Defying conventional wisdom, Anderson believes the Republican can win. The city race is officially nonpartisan, but party plays a role and a majority of capital residents are Democrats. And Christensen already is distancing himself from the GOP label, saying he is not an "extremist" and that "the management of Salt Lake City is simply not about partisan politics."
Salt Lake City voters haven't elected a Republican mayor since the mid-1970s. And even Anderson accused his 2003 Democratic opponent, Frank Pignanelli, of being too cozy with the GOP. Not even Gov. Jon Huntsman Jr., who lost in Salt Lake County, believes his party can win the capital. "I'm not sure a Republican can ever get elected in Salt Lake City," Huntsman said earlier this month.
Quin Monson, assistant director of BYU's Center for the Study of Elections and Democracy, said an Anderson-backed Republican would stand a greater chance of success. But Anderson's controversial reputation could taint any heir apparent's bid, Monson said. That happened in 1999, when Anderson crushed former Mayor Deedee Corradini's handpicked successor.
Democrats might be unhappy if Anderson endorsed a Republican, said Todd Taylor, executive director of the Utah Democratic Party. Anderson caused a stir when he starred in a commercial endorsing Republican Mitt Romney for Massachusetts governor.
The mayor's office is a "pretty significant prize to be won," said Monson, who expects "several significant players to get into the race."
People are already lining up. The list of those thinking about running include Salt Lake County Councilman Joe Hatch, state Rep. Ralph Becker and City Council members Dave Buhler, Eric Jergensen and Nancy Saxton. Republican Molonai Hola, who lost in the 2003 mayoral primary, may try again.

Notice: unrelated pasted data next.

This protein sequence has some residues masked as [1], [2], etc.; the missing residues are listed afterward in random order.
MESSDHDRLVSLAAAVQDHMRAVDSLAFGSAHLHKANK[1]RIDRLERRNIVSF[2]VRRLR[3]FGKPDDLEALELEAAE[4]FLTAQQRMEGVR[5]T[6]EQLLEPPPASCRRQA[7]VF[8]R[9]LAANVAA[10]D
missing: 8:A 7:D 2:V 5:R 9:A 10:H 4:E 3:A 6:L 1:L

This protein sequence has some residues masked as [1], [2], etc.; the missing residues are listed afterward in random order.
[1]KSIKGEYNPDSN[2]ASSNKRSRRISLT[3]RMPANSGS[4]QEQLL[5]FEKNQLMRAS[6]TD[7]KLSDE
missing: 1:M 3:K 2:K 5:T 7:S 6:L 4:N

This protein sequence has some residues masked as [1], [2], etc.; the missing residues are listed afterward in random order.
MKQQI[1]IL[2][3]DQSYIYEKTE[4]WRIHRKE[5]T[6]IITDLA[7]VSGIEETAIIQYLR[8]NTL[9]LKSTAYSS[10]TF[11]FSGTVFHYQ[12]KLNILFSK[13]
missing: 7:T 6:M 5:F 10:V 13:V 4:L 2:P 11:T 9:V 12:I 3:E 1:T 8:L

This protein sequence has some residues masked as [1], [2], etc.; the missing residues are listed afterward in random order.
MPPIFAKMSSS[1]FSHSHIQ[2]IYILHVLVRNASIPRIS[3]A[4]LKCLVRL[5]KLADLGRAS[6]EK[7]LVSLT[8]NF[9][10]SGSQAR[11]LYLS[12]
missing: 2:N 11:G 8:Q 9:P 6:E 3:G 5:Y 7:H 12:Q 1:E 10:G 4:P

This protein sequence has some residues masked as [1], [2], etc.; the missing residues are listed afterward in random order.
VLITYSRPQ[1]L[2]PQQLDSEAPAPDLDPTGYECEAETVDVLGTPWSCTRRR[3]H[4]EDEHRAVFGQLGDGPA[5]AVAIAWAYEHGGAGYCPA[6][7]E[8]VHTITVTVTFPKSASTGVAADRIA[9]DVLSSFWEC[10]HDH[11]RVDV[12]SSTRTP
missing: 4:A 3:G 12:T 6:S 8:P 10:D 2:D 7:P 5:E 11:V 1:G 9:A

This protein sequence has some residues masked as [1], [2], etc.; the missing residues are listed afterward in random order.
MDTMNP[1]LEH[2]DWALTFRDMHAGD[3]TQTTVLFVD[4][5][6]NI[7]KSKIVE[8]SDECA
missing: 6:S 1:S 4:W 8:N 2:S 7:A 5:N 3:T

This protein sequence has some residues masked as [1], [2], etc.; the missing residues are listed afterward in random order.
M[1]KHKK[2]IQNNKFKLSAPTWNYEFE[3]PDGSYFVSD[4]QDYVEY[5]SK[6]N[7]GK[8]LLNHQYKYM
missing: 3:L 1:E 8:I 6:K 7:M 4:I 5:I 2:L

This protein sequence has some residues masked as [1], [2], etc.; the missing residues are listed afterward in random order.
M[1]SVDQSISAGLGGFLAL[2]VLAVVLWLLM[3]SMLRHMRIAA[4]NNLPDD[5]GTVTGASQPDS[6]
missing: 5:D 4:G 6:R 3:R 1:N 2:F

Pignanelli is considering another run. And he believes Anderson's possible endorsement of a Republican is a "clever move. This way he can show he's ecumenical. It's all part of a game to keep him a viable candidate for a third term."
Anderson insists he is truly undecided about re-election. "I'm completely up in the air right now," he said. He vows he won't run for a different elected office. And he knows what he wants to do next: create a political advocacy organization to pressure elected officials to work on human rights and environmental causes.
Those are fields he already is pursuing as mayor, to the chagrin of some constituents, and for which he's gaining international attention. Anderson recently was hailed as one of eight "progressive city leaders" by the liberal weekly magazine The Nation because of his commitment to reducing greenhouse gases.
Two members of the European Parliament from Spain and Germany met with Anderson on Wednesday.
Impressed that a mayor off the U.S. coast and from a conservative state committed to the international Kyoto Protocol when he didn't have to, they want Anderson to speak at an upcoming conference in Washington, D.C.
Wednesday's conversation quickly moved outside the boundaries of Salt Lake City, from sprawl in Germany, to genocide in Sudan, to the U.S. embargo on Cuba.
"I love being mayor. I don't enjoy electoral politics," Anderson said later. "That's what I'm debating right now: How much I can get done as mayor versus doing something else."
Tribune reporter Matt Canham contributed to this story.
Lives: In District 7 on the east bench near the Salt Lake City Country Club.
Business: President and founder of Christensen Industries, which manufactures aviation and lighting equipment. Part-owner of Top Stop Convenience Stores.
Family: Married to Kristina Christensen. Three children.
Political experience: Elected to Salt Lake City Council in 1993 and to a second term in 1997. Current member of the SLC airport board.